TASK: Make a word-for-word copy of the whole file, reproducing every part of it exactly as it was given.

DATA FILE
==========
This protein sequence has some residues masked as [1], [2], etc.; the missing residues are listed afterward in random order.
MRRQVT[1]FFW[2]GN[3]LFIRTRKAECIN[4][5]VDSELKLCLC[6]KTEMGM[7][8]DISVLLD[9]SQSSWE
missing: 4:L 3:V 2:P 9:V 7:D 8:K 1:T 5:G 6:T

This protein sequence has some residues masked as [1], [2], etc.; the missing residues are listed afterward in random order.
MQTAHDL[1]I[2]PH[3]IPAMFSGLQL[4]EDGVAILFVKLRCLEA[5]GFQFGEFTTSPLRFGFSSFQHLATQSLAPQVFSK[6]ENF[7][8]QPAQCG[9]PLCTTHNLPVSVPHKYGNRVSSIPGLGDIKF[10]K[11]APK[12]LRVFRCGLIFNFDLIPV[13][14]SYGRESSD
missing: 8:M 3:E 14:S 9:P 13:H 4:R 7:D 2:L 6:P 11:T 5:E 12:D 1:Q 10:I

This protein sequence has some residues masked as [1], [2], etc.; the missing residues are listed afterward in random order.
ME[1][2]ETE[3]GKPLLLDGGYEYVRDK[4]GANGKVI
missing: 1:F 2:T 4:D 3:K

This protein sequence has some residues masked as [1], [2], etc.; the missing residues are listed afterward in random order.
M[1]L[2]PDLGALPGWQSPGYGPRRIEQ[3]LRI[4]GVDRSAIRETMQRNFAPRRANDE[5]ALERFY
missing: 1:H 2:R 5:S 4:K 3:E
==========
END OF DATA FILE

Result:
This protein sequence has some residues masked as [1], [2], etc.; the missing residues are listed afterward in random order.
MRRQVT[1]FFW[2]GN[3]LFIRTRKAECIN[4][5]VDSELKLCLC[6]KTEMGM[7][8]DISVLLD[9]SQSSWE
missing: 4:L 3:V 2:P 9:V 7:D 8:K 1:T 5:G 6:T

This protein sequence has some residues masked as [1], [2], etc.; the missing residues are listed afterward in random order.
MQTAHDL[1]I[2]PH[3]IPAMFSGLQL[4]EDGVAILFVKLRCLEA[5]GFQFGEFTTSPLRFGFSSFQHLATQSLAPQVFSK[6]ENF[7][8]QPAQCG[9]PLCTTHNLPVSVPHKYGNRVSSIPGLGDIKF[10]K[11]APK[12]LRVFRCGLIFNFDLIPV[13][14]SYGRESSD
missing: 8:M 3:E 14:S 9:P 13:H 4:R 7:D 2:L 6:P 11:T 5:E 12:D 1:Q 10:I

This protein sequence has some residues masked as [1], [2], etc.; the missing residues are listed afterward in random order.
ME[1][2]ETE[3]GKPLLLDGGYEYVRDK[4]GANGKVI
missing: 1:F 2:T 4:D 3:K

This protein sequence has some residues masked as [1], [2], etc.; the missing residues are listed afterward in random order.
M[1]L[2]PDLGALPGWQSPGYGPRRIEQ[3]LRI[4]GVDRSAIRETMQRNFAPRRANDE[5]ALERFY
missing: 1:H 2:R 5:S 4:K 3:E